The US has unveiled plans for a space-based missile defense network less than a month after the July 16 US-Russia summit in Helsinki, where President Vladimir Putin presented his American counterpart Donald Trump with a series of concrete initiatives on disarmament, nuclear arms control and a proposed ban on weapons in space.
US military strategists believe that a space-based sensor layer’s vantage point high above soil would ensure persistent tracking of hostile missiles, a capability that by far exceeds that of ground-based sensors.
The Pentagon and Congress are pushing for a possible deployment of missile defense interceptors in space, Defense News reported, citing the Missile Defense Agency’s director, Lt. Gen. Samuel Greaves.
General Greaves described the MDA’s concept of a possible space-based sensor layer intended for missile defense efforts in an August 8 speech at the Space and Missile Defense Symposium in Huntsville, Alabama.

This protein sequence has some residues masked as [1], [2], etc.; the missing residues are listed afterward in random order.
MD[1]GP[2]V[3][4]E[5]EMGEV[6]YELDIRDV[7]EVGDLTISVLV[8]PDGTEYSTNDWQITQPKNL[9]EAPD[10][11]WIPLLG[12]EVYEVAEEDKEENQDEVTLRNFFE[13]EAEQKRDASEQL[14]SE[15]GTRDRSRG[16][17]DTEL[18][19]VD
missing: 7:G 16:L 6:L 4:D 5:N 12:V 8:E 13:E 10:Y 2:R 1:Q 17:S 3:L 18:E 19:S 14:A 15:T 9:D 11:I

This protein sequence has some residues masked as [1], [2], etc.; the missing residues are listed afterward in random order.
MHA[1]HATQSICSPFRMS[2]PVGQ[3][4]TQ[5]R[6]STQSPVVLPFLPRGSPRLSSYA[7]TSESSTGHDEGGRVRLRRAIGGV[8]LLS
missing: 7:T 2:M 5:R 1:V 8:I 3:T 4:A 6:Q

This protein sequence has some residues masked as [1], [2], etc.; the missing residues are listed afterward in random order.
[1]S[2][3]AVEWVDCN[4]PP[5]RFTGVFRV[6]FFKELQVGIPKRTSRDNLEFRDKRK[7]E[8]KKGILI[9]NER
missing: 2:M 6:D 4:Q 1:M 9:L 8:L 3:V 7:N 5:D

The missile defense community has been talking “seriously” about a sensor layer in space “actively over the last year,” Greaves said.
While many decisions still enjoy to be made regarding requirements, definitions, development paths and the acquisition process, “the key thing,” Greaves said, “is that there is serious consideration and support being given to the need to deploy these space sensors because we must enact so.”
Greaves laid out rough outlines of what the agency is looking in its effort to build a robust sensor layer.
First, the MDA might consume the Overhead Persistent Infrared OPIR Global Scanning system, which currently exists as piece of the US Air Force, to alert and characterize activity in space, essentially “to be the bell ringer if something is going on,” Greaves said.
He added that the sensor layer would enjoy a regional detection and tracking capability staring down at soil that could depart after hypersonic threats and other “dimmer” targets and could be able to catch missiles in the boost or burnout phase of flight.